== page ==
How to get a council house

(259 Posts)

Who deserves it more?

Wtf what kind of country are we living in when we have to choose who deserves shelter and who should be homeless?!

Urgh

StephenFrySaidSo Fri 23-Aug-13 22:59:55

it's actually quite naïve to think that any injunction will prevent someone (a violent someone) from attacking their victim again. all an injunction does is tell them there will be consequences if they do. the consequences don't undo the damage they've done. far safer to rehome the victim (even if temporarily) somewhere the abuser doesn't know about.

creighton Fri 23-Aug-13 15:34:58

78bunion you are being far too sensible, you have to stop and apologise to all housing applicants.

78bunion Thu 22-Aug-13 21:55:57

If the partner is violent surely the answer is an emergency injunction to exclude the partner from the hosue so the mother and 2 children can stay?

if the man separated from his wife has a wife who owns a house in Kent then part of his divorce claim on her is half the equity in that house.

creighton Thu 22-Aug-13 19:56:49

it was not wrong of the manager to ask hard questions of the man. he is an idiot for not sorting out his housing with his housing officer in his housing association before going to the local authority and whining about a threat of eviction. she does not have to apologise to him.

why should the manager have to chase around after him, when he is capable of sorting himself out?, is that not arse wiping? why did he not check his facts and get his situation sorted out when his wife moved out? he caused his landlord to think that he was illegally subletting, not the housing manager.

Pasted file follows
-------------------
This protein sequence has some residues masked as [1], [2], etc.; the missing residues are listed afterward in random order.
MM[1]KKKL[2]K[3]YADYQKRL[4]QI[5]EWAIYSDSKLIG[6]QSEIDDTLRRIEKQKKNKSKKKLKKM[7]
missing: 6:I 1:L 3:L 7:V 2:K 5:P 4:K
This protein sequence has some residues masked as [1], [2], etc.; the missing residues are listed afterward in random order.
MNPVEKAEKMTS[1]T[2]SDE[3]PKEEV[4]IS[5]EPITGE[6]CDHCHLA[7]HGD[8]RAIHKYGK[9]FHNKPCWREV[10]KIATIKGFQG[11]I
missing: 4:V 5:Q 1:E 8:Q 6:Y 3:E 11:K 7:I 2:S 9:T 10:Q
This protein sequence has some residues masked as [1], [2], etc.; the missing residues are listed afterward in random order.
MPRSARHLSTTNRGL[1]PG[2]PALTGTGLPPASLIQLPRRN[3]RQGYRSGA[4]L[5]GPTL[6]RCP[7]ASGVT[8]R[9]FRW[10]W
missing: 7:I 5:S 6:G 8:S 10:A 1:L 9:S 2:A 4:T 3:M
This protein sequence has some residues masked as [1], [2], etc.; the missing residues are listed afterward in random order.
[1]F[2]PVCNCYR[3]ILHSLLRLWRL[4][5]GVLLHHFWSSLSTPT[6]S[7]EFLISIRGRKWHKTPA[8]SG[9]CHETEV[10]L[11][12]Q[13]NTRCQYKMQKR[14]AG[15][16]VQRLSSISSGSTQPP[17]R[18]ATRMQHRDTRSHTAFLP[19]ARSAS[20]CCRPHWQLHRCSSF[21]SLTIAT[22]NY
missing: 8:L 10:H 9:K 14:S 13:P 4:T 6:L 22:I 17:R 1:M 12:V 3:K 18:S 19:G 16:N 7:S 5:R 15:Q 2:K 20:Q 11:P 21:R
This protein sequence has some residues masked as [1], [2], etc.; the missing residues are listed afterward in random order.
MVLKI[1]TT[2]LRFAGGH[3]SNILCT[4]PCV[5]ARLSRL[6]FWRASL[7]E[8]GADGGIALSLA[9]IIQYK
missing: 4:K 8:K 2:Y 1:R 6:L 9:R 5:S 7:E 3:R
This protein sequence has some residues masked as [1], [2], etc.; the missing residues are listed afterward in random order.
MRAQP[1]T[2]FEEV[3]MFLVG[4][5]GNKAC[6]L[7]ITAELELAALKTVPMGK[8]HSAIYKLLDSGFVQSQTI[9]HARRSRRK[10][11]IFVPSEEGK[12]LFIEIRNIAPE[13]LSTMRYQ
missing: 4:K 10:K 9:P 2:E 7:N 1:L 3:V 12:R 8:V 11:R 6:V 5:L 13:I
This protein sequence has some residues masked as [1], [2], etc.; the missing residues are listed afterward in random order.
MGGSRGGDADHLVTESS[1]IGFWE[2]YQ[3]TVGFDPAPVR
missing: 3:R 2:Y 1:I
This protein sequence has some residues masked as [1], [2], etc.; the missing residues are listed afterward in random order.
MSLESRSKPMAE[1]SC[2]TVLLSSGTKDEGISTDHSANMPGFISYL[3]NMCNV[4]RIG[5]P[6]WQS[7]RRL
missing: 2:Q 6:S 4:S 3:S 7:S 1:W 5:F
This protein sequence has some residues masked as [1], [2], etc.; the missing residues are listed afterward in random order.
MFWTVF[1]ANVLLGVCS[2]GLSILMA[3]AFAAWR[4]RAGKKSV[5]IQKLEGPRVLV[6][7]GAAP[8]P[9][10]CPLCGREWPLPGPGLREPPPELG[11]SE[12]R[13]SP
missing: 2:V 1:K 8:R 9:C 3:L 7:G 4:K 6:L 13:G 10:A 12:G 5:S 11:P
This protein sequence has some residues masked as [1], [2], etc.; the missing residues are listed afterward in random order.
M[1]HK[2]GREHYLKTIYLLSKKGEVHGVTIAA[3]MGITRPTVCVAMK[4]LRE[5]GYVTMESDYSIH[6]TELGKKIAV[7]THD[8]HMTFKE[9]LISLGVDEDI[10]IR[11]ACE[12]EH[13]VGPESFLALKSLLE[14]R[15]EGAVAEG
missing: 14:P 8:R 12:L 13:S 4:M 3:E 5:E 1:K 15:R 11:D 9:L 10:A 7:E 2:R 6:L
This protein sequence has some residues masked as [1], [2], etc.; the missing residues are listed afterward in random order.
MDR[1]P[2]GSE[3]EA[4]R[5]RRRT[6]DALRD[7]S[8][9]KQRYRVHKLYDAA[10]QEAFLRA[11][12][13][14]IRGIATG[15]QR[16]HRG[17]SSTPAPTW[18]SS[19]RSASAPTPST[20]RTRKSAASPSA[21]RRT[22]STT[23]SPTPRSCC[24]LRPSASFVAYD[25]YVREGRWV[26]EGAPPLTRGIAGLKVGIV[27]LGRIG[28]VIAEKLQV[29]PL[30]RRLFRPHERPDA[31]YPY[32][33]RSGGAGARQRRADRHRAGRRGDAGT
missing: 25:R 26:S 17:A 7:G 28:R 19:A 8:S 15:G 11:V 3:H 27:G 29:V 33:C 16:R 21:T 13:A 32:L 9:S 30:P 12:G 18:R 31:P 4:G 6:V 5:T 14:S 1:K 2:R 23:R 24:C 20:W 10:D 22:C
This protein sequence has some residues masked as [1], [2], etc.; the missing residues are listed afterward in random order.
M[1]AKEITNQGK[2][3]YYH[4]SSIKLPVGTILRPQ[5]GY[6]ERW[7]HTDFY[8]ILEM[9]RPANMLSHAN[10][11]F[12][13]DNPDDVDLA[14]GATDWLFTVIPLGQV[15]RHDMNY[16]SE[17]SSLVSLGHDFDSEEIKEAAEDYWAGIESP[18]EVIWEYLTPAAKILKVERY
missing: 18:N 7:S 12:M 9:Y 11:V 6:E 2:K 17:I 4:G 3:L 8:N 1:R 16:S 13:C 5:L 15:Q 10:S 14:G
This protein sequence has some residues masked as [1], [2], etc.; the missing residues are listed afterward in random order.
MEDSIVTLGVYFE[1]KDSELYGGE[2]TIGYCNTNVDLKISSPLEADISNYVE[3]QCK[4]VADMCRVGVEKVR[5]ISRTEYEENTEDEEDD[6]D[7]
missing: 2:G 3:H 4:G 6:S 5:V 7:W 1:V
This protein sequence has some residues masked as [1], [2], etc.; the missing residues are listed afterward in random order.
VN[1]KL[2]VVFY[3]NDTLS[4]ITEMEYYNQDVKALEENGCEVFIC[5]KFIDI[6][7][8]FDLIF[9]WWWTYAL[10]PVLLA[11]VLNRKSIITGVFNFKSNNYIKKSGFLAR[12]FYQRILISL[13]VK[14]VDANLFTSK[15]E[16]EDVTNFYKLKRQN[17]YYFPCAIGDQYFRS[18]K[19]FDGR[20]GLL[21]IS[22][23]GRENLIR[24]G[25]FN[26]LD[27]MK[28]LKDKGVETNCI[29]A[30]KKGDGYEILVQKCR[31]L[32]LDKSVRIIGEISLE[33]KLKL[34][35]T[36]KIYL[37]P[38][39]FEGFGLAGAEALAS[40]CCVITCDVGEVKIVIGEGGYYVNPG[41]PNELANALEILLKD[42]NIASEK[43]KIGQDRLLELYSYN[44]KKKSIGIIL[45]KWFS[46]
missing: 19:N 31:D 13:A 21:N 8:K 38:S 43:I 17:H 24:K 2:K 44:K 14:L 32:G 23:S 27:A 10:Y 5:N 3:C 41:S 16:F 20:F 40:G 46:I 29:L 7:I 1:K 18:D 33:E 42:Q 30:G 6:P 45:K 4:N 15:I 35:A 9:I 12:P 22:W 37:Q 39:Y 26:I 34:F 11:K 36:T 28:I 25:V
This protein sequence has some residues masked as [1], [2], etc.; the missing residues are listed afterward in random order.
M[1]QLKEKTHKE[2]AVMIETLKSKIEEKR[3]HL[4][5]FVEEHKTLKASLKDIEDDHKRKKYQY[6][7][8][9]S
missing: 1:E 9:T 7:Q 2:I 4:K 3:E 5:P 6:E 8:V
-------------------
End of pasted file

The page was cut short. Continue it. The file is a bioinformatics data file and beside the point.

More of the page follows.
are those people not childish?

jakebullet, the housing officer was not philosophical, she was angry but tried not to show it. the flat is probably better than the accommodation that the housing officer lives in. the woman turned it down because it had no parking space, even though she did not have a car. she was going to 'have a word with the mayor' and make him lean on the housing office to 'magic up' a property with a parking space.

NadiaWadia Thu 22-Aug-13 17:08:45

'OTT rant' obviously

JakeBullet Thu 22-Aug-13 16:29:10

I would think being a housing officer must be frustrating in the extreme at times. a short supply of housing and too many people competing for them. When you can allocate somebody a home it must be amazing which is why I was shocked when I saw the programme and witnessed people turning down NINE properties......that would not be allowed in my area...you get two offers and then are removed from the list. Couldn't believe the woman who turned down the beautiful flat in London with the fully fitted kitchen.....ws so shocked.

The housing officer seemed so philosophical about it...just said "well someone else will be grateful for it".

I think housing officers have a hard job.

NadiaWadia Thu 22-Aug-13 16:13:11

williamina - I had just posted about the episode I had watched and my perception of it (which I thought was the purpose of this sub-forum?) when Creighton chose to reply with a completely OTP rant about 'bloody whingers and ungrateful sods' and 'wiping tenants' backsides for them'.